“Common Core” is the label of the national set of standards that will apply to K-12 public school students in the United States for the subjects of English language arts and math. The initiative to create a rigorous national set of standards is part of the Obama administration’s Race to the Top (“RttT”).
In exchange for adherence to the Common Core State Standards, adopting states received federal money. Of the 45 states that originally signed on to adopt Common Core, however, 20 are in various stages of reconsidering full, on-time deployment. In Connecticut, for example, public criticism is strong enough that the state department of education is seeking a PR firm to create a pro-Common Core media campaign. Budget for the project is $1 million.
States’ current adoption progress
In exchange for RttT funding, states need to adopt the standards, be subject to standardized testing based on the standards, create teacher evaluation tools that are tied to the standards, and create digital data mechanisms for test-taking and information gathering on America’s students.
While the United States’ Department of Education, corporate leaders, the national PTA (Parent Teacher Association), and the National Governor’s Association support the standards, not everyone is so quick to do so. Educational reformer and former U.S. Assistant Secretary of Education, Diane Ravitch, is a vocal critic of standardized assessments; she is also critical of tying teacher evaluations to student performance.
Political conservatives are concerned about federal infringement on states’ rights and they are concerned that the Tenth Amendment is being violated with the federal influence of the RttT money. Equally alarming to them is what they feel to be a violation of the Fourth Amendment in the collection of health, scoring, and economic data on the nation’s students.
In the following video clip, Glenn Beck, discusses the data mining that is part of the Race to the Top initiative. As an icon of the Tea Party movement, Beck is often polarizing to people on the liberal and moderate political spectrum. In this clip he uses existing governmental documents to demonstrate how data that has, until now, been considered a violation of privacy will be collected on students and families as part of Race to the Top.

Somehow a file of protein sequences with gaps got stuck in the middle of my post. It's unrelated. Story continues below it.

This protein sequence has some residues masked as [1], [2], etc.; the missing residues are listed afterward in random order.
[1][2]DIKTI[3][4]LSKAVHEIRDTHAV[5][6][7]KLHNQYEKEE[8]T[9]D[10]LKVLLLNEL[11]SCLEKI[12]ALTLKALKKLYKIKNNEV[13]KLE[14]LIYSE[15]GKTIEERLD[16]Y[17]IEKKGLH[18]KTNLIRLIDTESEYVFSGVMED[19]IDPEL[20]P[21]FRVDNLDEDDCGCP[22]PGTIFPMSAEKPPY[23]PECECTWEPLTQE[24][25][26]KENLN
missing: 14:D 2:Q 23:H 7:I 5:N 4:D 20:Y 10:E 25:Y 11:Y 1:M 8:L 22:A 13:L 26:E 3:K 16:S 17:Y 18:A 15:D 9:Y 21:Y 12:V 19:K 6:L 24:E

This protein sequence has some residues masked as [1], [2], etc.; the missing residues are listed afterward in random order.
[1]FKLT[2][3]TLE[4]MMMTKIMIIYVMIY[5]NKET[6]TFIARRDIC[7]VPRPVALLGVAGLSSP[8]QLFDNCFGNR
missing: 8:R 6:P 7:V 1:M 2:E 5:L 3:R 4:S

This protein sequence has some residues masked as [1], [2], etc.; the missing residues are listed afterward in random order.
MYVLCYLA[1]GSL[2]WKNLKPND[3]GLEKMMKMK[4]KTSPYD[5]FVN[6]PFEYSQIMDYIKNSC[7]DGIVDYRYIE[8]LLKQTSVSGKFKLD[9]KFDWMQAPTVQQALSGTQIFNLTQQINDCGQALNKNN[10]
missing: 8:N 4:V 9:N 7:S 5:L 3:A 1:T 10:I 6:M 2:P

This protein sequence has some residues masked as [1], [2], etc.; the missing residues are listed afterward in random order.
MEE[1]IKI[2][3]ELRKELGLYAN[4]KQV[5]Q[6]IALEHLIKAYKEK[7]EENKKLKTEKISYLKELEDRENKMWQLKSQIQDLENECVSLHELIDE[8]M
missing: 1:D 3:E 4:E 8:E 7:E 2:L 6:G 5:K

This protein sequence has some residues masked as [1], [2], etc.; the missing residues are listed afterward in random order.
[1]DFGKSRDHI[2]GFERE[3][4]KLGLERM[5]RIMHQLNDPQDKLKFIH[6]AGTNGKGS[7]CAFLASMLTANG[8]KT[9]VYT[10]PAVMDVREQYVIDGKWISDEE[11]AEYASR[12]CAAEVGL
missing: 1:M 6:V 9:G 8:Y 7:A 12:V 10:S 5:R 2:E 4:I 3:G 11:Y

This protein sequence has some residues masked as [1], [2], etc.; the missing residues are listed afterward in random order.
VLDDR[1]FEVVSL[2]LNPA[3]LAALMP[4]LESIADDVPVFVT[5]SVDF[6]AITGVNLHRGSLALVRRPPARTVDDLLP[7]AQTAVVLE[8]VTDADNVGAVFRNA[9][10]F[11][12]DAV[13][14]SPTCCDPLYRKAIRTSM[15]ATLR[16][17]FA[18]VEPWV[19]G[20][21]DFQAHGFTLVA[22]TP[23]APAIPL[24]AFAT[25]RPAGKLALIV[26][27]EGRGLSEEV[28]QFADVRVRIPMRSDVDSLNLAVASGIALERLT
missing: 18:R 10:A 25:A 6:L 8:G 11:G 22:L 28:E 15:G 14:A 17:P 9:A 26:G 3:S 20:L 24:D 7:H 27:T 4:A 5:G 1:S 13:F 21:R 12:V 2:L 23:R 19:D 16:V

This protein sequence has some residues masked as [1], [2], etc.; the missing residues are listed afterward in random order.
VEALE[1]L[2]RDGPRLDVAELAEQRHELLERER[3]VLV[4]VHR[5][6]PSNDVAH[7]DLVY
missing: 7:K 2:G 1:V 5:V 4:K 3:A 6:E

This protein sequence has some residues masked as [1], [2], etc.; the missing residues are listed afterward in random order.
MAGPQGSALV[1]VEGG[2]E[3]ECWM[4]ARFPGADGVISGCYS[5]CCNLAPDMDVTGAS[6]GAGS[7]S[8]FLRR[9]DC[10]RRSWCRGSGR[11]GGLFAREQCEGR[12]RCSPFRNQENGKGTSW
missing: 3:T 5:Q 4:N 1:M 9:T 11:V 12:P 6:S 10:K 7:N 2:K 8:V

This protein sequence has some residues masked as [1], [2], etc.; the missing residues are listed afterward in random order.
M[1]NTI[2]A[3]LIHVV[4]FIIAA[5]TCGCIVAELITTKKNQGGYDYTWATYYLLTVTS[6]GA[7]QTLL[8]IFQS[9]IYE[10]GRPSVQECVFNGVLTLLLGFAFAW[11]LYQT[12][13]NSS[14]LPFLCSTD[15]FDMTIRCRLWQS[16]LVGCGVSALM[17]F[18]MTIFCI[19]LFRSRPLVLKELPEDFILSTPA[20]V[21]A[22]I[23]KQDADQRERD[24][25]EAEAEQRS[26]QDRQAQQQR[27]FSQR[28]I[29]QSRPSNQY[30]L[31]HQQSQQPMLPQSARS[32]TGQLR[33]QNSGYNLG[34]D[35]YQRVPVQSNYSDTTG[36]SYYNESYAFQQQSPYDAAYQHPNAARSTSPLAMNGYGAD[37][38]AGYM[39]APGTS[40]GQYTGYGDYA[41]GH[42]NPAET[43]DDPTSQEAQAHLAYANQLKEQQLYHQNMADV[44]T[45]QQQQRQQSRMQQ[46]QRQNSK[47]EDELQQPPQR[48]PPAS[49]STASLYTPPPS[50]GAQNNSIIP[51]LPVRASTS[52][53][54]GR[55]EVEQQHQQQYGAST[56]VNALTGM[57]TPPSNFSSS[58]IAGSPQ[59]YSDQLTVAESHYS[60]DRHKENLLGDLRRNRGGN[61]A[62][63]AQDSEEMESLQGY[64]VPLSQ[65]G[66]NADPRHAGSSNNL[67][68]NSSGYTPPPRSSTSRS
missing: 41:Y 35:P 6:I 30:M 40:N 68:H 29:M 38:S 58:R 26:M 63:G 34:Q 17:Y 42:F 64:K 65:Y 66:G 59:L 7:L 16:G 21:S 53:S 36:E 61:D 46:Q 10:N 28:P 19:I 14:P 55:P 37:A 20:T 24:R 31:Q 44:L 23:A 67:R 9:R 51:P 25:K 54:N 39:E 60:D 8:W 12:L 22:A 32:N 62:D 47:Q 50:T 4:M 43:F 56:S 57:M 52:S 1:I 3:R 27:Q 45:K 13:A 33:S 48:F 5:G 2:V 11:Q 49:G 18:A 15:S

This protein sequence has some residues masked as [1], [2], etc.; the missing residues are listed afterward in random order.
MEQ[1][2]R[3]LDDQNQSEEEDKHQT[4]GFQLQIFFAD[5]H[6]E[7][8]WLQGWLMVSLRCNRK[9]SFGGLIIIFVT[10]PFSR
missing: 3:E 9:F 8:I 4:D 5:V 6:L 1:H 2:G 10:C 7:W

Personalizing Common Core
For my capstone project, I wanted to find hear from teachers who are currently in the process of implementing Common Core; and I wanted to find out what angles my readers would be interested in having me investigate for my Master’s thesis. The political battle will rage, but for teachers who are tasked with having the system operational by the 2014-15 school year, how is it going for them?
The responses were thoughtful and articulate.
Reddit user /u/cest-bon noted the following: Common Core has not been field tested. No longitudinal studies have been conducted to demonstrate a case for long-term success. The standards were created by corporate interests and governmental agencies without adequate input from teachers and parents. Teacher preparation has been inadequate. The costs associated with acquiring the technology to be compliant with the standardized testing is going to place additional cost burdens on districts and supply a boon of purchases to companies like Microsoft.
Speaking of developmental appropriateness in math specifically, /u/arouson says Common Core, “…forces (students) to think too deeply when they need to be mastering fundamentals.” This user is concerned about students at the higher end of the K-12 spectrum are having the rules changed on them late in the game.
New teacher /u/metroid6B12 shares stories heard from veteran teachers who have lived through other sweeping curriculum changes, and recommends I follow that line of inquiry. The user sees the value and supports the idea of rigorous standards but voices concern over the emphasis on standardized tests.
“I think this is an ineffective way to evaluate and only one small component of the broader educational experience. It is also subject to far too many variables. I can have a student demonstrate a problem to me perfectly one day, then give an assessment the next day and he bombs it. No rhyme or reason, the kid just didn’t get it that day.”
What my readers want
To find out what elements my readers want to see, I created a survey, but got few actionable results. The primary question of the survey was to ask which elements people would like to see. If you, Dear Reader, would be so kind as to visit the survey and let me know what would be of interest to you, it would help me to focus my efforts on the angles that are of interest to you!